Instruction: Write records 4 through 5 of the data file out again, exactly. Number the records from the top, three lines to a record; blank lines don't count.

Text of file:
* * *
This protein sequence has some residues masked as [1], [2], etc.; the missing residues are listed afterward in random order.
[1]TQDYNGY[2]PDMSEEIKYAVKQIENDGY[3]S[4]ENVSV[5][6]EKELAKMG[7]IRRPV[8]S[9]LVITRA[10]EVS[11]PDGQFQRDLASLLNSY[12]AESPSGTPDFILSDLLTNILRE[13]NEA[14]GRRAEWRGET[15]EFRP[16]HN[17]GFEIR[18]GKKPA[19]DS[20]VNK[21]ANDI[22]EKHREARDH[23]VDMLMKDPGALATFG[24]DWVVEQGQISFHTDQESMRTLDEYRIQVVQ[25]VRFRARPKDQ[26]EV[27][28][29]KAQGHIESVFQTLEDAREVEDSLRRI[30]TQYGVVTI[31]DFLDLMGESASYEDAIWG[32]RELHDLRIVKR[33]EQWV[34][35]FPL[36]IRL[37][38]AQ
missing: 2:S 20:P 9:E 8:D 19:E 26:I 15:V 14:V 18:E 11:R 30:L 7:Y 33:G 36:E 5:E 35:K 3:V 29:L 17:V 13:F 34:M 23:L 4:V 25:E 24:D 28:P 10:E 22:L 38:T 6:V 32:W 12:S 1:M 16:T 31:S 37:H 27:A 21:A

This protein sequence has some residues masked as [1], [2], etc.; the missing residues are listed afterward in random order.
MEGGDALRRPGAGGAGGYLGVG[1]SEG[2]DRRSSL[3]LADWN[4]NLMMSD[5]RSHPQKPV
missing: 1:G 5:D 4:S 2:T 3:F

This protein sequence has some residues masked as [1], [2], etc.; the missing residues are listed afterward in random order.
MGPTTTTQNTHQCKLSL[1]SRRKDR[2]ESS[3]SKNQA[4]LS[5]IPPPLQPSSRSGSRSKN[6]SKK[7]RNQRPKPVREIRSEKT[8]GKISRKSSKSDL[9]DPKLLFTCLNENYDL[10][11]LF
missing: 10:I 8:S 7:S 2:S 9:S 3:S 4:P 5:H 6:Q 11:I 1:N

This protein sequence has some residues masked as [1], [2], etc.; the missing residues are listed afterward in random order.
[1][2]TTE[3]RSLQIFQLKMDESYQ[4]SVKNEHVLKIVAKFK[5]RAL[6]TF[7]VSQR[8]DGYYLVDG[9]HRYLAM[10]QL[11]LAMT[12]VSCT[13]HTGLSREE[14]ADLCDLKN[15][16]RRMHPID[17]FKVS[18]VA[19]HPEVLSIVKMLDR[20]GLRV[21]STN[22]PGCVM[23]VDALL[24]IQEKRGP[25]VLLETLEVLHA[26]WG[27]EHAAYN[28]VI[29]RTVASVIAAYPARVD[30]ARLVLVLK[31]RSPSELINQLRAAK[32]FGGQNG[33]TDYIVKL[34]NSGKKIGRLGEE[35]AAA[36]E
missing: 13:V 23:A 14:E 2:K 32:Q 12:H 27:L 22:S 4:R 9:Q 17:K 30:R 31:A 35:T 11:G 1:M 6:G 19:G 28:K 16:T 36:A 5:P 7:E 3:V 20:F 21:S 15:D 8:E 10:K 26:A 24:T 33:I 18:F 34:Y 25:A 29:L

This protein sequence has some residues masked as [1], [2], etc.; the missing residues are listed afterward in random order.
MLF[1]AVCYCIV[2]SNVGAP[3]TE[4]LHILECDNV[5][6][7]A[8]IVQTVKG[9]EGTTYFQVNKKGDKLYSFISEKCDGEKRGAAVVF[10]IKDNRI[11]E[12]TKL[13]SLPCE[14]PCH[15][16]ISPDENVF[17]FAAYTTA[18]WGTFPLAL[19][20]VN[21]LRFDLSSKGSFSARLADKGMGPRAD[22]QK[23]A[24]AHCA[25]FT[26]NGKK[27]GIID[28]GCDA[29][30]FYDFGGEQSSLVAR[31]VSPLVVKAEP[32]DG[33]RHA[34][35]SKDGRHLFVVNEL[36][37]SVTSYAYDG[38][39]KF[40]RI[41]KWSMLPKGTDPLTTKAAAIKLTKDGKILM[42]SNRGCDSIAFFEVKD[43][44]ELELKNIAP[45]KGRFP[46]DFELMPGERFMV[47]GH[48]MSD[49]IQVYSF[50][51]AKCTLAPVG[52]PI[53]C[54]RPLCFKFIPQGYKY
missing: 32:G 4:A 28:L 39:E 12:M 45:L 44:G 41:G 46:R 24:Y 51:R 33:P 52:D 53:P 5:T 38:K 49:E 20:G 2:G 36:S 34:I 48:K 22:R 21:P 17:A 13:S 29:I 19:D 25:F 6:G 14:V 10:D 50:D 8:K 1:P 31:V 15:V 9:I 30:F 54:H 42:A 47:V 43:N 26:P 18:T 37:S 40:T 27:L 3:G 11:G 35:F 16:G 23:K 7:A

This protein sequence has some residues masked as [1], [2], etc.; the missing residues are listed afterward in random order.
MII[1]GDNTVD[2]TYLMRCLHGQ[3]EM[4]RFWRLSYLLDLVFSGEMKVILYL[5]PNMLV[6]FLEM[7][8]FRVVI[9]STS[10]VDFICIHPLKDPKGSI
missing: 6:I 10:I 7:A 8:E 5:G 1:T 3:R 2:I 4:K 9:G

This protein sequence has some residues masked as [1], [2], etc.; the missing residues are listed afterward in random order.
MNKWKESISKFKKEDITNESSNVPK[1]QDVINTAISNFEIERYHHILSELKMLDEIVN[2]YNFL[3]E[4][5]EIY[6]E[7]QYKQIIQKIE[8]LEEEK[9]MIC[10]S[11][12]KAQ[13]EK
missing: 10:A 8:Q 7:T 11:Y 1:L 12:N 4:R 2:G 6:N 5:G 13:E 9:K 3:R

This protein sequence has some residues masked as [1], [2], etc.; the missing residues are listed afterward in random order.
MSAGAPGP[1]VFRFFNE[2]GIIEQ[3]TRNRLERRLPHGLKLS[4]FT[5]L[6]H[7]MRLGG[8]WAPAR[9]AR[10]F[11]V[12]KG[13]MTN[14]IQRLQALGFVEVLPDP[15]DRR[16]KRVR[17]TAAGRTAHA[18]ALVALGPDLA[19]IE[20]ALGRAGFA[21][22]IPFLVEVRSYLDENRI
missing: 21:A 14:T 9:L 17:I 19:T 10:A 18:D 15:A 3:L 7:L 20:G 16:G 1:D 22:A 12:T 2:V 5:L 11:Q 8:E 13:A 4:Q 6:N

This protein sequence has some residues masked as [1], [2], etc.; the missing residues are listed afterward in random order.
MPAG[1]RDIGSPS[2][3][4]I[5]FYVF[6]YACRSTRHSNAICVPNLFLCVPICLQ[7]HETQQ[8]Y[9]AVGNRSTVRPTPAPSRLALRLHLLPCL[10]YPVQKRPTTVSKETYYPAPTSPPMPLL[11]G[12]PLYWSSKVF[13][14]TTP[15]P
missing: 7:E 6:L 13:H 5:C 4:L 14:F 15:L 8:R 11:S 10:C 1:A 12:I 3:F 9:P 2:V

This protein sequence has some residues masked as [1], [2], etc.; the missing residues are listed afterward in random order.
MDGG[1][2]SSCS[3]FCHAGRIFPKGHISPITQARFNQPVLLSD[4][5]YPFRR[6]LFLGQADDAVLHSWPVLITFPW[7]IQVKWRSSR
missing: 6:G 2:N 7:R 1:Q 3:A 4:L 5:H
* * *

This protein sequence has some residues masked as [1], [2], etc.; the missing residues are listed afterward in random order.
[1][2]TTE[3]RSLQIFQLKMDESYQ[4]SVKNEHVLKIVAKFK[5]RAL[6]TF[7]VSQR[8]DGYYLVDG[9]HRYLAM[10]QL[11]LAMT[12]VSCT[13]HTGLSREE[14]ADLCDLKN[15][16]RRMHPID[17]FKVS[18]VA[19]HPEVLSIVKMLDR[20]GLRV[21]STN[22]PGCVM[23]VDALL[24]IQEKRGP[25]VLLETLEVLHA[26]WG[27]EHAAYN[28]VI[29]RTVASVIAAYPARVD[30]ARLVLVLK[31]RSPSELINQLRAAK[32]FGGQNG[33]TDYIVKL[34]NSGKKIGRLGEE[35]AAA[36]E
missing: 13:V 23:A 14:E 2:K 32:Q 12:H 27:L 22:S 4:R 9:Q 17:K 30:R 31:A 35:T 11:G 1:M 6:G 19:G 28:K 16:T 36:A 5:P 7:E 3:V 20:F 21:S 15:D 8:E 10:K 26:A 24:T 33:I 18:F 34:Y 25:A 29:L

This protein sequence has some residues masked as [1], [2], etc.; the missing residues are listed afterward in random order.
MLF[1]AVCYCIV[2]SNVGAP[3]TE[4]LHILECDNV[5][6][7]A[8]IVQTVKG[9]EGTTYFQVNKKGDKLYSFISEKCDGEKRGAAVVF[10]IKDNRI[11]E[12]TKL[13]SLPCE[14]PCH[15][16]ISPDENVF[17]FAAYTTA[18]WGTFPLAL[19][20]VN[21]LRFDLSSKGSFSARLADKGMGPRAD[22]QK[23]A[24]AHCA[25]FT[26]NGKK[27]GIID[28]GCDA[29][30]FYDFGGEQSSLVAR[31]VSPLVVKAEP[32]DG[33]RHA[34][35]SKDGRHLFVVNEL[36][37]SVTSYAYDG[38][39]KF[40]RI[41]KWSMLPKGTDPLTTKAAAIKLTKDGKILM[42]SNRGCDSIAFFEVKD[43][44]ELELKNIAP[45]KGRFP[46]DFELMPGERFMV[47]GH[48]MSD[49]IQVYSF[50][51]AKCTLAPVG[52]PI[53]C[54]RPLCFKFIPQGYKY
missing: 32:G 4:A 28:L 39:E 12:M 45:L 44:G 41:G 46:R 24:Y 51:R 33:P 52:D 53:P 5:T 38:K 49:E 20:G 2:G 36:S 34:I 48:K 22:R 21:P 17:A 13:S 29:I 19:D 25:F 6:G 14:V 10:D 50:D 8:K 1:P 31:V 15:V 9:I 30:F 54:H 42:A 47:V 43:N 26:P 18:T 37:S 40:T 27:L 3:G 11:G 35:F 16:G 23:K 7:A